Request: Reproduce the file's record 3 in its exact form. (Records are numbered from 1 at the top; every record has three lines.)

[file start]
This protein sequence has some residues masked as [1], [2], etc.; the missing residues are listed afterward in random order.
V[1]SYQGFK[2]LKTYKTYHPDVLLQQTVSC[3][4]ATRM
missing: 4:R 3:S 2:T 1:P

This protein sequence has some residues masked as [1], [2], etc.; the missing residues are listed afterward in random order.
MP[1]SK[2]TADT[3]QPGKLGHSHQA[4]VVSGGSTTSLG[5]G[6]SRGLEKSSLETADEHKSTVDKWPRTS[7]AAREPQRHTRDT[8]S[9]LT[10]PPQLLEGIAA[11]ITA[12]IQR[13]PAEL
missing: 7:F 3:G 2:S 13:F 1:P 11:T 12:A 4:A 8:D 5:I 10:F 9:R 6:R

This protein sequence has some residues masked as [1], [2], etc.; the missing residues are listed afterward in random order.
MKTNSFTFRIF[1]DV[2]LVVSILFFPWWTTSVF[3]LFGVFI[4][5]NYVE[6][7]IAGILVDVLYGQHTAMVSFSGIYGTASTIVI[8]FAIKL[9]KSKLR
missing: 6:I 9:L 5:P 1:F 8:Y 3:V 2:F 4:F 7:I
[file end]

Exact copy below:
This protein sequence has some residues masked as [1], [2], etc.; the missing residues are listed afterward in random order.
MKTNSFTFRIF[1]DV[2]LVVSILFFPWWTTSVF[3]LFGVFI[4][5]NYVE[6][7]IAGILVDVLYGQHTAMVSFSGIYGTASTIVI[8]FAIKL[9]KSKLR
missing: 6:I 9:L 5:P 1:F 8:Y 3:V 2:F 4:F 7:I